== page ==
While owning your own home is gratifying, maintaining it is another story. For many busy homeowners, finding the time to make those needed repairs and updates can be challenging, and hiring someone else to do the repairs can be a daunting task, too. To help you out, we’ve come up with a few tips on how to find a good general contractor.


Collect References

To find a reliable contractor, consider asking your relatives, friends, co-workers and even a neighbor for references. Those who work at your local hardware store could also provide referrals.

Important Things to Know About General Contractors

Once you obtain some references, interview at least three contractors. It’s important to clearly explain the job, so the contractor knows exactly what you want. You will want to ask plenty of questions, too. One important question to ask is if the contractor will use his own employees or subcontractors. In many cases, subcontractors could represent unskilled workers hired off the street.

Contractors should also provide information proving they are bonded, insured and licensed to do the work in your state, and ask them to give you the contact information for three of their most recent clients. Then, once you get a bid from each one of the contractors you’ve interviewed, call the references to learn as much as you can about the contractor and if the clients are thoroughly pleased with the outcome of the contractor’s work.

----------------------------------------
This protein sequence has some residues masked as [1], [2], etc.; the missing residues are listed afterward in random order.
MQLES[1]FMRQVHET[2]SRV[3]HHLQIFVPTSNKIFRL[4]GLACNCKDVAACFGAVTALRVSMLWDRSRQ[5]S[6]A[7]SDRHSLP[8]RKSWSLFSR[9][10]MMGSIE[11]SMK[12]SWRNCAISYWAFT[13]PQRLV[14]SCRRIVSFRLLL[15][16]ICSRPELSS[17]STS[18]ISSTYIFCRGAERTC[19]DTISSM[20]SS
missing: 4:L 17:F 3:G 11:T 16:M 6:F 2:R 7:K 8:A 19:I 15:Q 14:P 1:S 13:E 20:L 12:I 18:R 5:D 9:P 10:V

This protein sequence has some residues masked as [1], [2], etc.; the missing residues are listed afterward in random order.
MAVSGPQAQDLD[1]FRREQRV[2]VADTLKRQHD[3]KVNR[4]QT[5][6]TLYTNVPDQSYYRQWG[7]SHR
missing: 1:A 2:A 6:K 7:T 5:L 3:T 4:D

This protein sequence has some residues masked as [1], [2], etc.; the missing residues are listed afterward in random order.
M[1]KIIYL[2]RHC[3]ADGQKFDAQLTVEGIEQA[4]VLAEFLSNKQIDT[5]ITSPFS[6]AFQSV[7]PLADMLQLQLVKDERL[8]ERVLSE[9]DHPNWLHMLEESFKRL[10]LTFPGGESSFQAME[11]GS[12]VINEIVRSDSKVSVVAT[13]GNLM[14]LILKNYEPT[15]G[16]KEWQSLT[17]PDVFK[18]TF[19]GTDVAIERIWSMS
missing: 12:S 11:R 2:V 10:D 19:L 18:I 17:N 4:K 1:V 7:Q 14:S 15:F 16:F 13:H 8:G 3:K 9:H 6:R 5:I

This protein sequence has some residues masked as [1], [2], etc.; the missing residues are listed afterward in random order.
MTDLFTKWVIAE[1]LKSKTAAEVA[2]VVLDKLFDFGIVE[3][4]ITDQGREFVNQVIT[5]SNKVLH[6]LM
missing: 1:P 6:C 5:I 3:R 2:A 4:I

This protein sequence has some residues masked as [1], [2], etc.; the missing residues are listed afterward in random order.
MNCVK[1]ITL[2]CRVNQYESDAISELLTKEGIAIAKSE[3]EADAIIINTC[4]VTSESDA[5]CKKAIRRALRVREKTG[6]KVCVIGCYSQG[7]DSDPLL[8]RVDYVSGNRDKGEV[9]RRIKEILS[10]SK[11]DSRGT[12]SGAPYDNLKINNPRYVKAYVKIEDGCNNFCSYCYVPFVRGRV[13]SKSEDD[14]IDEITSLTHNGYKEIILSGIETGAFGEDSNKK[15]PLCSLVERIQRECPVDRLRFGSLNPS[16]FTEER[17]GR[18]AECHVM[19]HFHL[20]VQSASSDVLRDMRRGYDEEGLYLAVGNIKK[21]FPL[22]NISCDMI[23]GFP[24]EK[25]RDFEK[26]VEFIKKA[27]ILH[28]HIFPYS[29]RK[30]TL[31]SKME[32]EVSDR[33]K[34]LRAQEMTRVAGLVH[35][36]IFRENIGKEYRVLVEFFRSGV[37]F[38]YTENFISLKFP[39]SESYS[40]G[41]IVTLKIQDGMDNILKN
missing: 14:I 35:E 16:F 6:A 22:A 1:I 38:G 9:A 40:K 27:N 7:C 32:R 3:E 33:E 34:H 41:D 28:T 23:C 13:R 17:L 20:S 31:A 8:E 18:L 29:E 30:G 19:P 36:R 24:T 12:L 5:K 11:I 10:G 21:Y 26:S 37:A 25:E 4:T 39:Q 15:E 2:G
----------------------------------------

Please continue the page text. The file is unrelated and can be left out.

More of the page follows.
Likewise, you could check with the Better Business Bureau to see if there are any complaints filed against the contractor. The website might produce reviews from the contractor’s clients, as well.

Before Signing the Contract

Once you have decided which contractor to hire, make sure that the contract fully outlines the project before you sign. It should include deadlines, labor costs and the prices of the particular materials used, including model numbers and the source of the materials, too. Furthermore, if you change your mind regarding materials or another detail about the job, get that in writing, too. Remember, unless you have the information documented, it’s your word against the contractor’s word, which could lead to potential disagreements along the way.

The Bottom Line

Finally, don’t pay more than 10 percent down before the work begins, and withhold the rest of the payment if you aren’t pleased with the outcome. If you see a problem, speak to the contractor about it before the job is finished.